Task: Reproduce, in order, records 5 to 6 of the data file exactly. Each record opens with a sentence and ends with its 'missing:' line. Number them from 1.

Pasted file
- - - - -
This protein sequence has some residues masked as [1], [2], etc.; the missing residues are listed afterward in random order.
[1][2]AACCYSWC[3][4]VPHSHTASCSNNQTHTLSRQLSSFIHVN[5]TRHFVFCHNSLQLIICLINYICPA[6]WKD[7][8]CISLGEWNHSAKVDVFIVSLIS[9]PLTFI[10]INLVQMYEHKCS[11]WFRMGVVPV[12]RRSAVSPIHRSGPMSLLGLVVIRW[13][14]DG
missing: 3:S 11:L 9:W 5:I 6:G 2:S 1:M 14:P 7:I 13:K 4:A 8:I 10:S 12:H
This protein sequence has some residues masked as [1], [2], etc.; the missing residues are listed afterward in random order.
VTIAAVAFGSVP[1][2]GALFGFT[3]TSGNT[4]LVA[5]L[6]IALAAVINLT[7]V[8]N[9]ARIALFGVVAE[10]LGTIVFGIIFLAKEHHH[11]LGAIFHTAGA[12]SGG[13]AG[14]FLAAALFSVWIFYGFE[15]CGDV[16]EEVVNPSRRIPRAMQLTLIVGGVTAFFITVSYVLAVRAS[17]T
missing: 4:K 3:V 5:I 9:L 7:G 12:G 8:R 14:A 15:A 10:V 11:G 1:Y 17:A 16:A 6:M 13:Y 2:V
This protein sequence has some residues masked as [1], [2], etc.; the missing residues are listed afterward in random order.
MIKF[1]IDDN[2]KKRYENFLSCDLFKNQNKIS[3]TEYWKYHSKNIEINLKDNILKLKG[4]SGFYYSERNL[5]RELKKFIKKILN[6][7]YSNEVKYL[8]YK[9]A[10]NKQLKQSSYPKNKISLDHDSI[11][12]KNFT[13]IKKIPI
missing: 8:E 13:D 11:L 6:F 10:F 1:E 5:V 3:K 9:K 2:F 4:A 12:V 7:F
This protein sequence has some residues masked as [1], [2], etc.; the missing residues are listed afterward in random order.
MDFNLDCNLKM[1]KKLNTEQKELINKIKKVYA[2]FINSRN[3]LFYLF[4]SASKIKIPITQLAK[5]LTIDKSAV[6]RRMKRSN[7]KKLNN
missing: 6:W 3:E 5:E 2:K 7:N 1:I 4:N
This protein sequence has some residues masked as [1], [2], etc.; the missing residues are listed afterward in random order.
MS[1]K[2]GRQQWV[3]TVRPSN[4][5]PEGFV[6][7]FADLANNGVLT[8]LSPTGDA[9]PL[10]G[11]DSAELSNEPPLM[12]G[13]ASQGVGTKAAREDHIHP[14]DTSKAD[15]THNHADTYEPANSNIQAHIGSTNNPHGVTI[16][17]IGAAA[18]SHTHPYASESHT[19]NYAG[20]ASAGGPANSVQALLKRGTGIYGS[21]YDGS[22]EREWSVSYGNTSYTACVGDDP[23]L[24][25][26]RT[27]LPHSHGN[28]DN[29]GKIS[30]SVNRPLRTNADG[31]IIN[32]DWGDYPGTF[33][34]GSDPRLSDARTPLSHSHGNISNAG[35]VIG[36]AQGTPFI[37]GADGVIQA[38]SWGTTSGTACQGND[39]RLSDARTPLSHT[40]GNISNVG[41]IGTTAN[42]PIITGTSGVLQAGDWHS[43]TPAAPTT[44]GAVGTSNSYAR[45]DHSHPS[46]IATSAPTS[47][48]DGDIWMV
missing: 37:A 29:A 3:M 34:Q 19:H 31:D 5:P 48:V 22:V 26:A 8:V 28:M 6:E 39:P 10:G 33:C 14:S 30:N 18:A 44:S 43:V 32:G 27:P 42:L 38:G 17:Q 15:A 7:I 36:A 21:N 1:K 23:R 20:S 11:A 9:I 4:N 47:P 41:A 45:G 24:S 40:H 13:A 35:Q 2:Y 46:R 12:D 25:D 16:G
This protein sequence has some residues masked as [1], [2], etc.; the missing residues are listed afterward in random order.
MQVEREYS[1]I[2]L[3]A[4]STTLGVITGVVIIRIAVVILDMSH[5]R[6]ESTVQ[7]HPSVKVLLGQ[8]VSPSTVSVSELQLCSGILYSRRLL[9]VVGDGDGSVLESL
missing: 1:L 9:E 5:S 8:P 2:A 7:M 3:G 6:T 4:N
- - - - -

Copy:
This protein sequence has some residues masked as [1], [2], etc.; the missing residues are listed afterward in random order.
MS[1]K[2]GRQQWV[3]TVRPSN[4][5]PEGFV[6][7]FADLANNGVLT[8]LSPTGDA[9]PL[10]G[11]DSAELSNEPPLM[12]G[13]ASQGVGTKAAREDHIHP[14]DTSKAD[15]THNHADTYEPANSNIQAHIGSTNNPHGVTI[16][17]IGAAA[18]SHTHPYASESHT[19]NYAG[20]ASAGGPANSVQALLKRGTGIYGS[21]YDGS[22]EREWSVSYGNTSYTACVGDDP[23]L[24][25][26]RT[27]LPHSHGN[28]DN[29]GKIS[30]SVNRPLRTNADG[31]IIN[32]DWGDYPGTF[33][34]GSDPRLSDARTPLSHSHGNISNAG[35]VIG[36]AQGTPFI[37]GADGVIQA[38]SWGTTSGTACQGND[39]RLSDARTPLSHT[40]GNISNVG[41]IGTTAN[42]PIITGTSGVLQAGDWHS[43]TPAAPTT[44]GAVGTSNSYAR[45]DHSHPS[46]IATSAPTS[47][48]DGDIWMV
missing: 37:A 29:A 3:M 34:Q 19:H 31:D 5:P 48:V 22:V 26:A 8:V 28:M 6:E 39:P 10:G 33:C 14:S 30:N 18:A 44:S 43:V 32:G 27:P 42:L 38:G 17:Q 15:A 7:I 36:A 21:N 1:K 23:R 20:S 11:A 9:I 4:N 47:P 41:A 45:G 24:S 40:H 13:A 35:Q 2:Y 46:R 12:D 25:D 16:G
This protein sequence has some residues masked as [1], [2], etc.; the missing residues are listed afterward in random order.
MQVEREYS[1]I[2]L[3]A[4]STTLGVITGVVIIRIAVVILDMSH[5]R[6]ESTVQ[7]HPSVKVLLGQ[8]VSPSTVSVSELQLCSGILYSRRLL[9]VVGDGDGSVLESL
missing: 1:L 9:E 5:S 8:P 2:A 7:M 3:G 6:T 4:N